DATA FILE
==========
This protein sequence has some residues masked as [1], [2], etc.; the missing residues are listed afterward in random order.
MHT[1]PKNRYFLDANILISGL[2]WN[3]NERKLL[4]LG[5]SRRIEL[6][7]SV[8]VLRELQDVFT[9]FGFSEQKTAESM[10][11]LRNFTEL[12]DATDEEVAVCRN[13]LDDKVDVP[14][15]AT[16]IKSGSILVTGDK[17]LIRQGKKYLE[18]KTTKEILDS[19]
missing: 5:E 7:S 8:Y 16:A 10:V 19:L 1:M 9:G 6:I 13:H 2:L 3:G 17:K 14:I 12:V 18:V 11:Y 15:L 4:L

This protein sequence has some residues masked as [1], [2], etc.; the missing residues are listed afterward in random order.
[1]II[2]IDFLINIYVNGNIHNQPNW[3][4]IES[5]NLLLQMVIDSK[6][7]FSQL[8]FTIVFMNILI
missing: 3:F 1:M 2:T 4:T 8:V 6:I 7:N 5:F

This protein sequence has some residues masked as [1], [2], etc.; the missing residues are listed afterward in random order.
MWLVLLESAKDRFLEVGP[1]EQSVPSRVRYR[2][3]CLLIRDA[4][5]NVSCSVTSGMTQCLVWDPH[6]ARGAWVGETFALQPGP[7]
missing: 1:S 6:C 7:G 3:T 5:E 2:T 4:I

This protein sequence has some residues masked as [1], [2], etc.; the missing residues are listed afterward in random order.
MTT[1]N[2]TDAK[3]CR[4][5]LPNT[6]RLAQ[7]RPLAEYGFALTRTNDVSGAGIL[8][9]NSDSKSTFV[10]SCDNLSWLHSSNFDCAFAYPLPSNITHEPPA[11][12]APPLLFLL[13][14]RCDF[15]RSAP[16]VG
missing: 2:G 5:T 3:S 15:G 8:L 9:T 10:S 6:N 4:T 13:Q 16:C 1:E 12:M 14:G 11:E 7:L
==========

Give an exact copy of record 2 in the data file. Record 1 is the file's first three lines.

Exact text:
This protein sequence has some residues masked as [1], [2], etc.; the missing residues are listed afterward in random order.
[1]II[2]IDFLINIYVNGNIHNQPNW[3][4]IES[5]NLLLQMVIDSK[6][7]FSQL[8]FTIVFMNILI
missing: 3:F 1:M 2:T 4:T 8:V 6:I 7:N 5:F